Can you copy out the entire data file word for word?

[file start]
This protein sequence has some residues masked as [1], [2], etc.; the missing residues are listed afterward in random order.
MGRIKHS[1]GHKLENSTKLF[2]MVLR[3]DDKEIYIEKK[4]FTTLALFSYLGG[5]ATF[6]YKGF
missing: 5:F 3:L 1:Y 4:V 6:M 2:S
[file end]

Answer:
This protein sequence has some residues masked as [1], [2], etc.; the missing residues are listed afterward in random order.
MGRIKHS[1]GHKLENSTKLF[2]MVLR[3]DDKEIYIEKK[4]FTTLALFSYLGG[5]ATF[6]YKGF
missing: 5:F 3:L 1:Y 4:V 6:M 2:S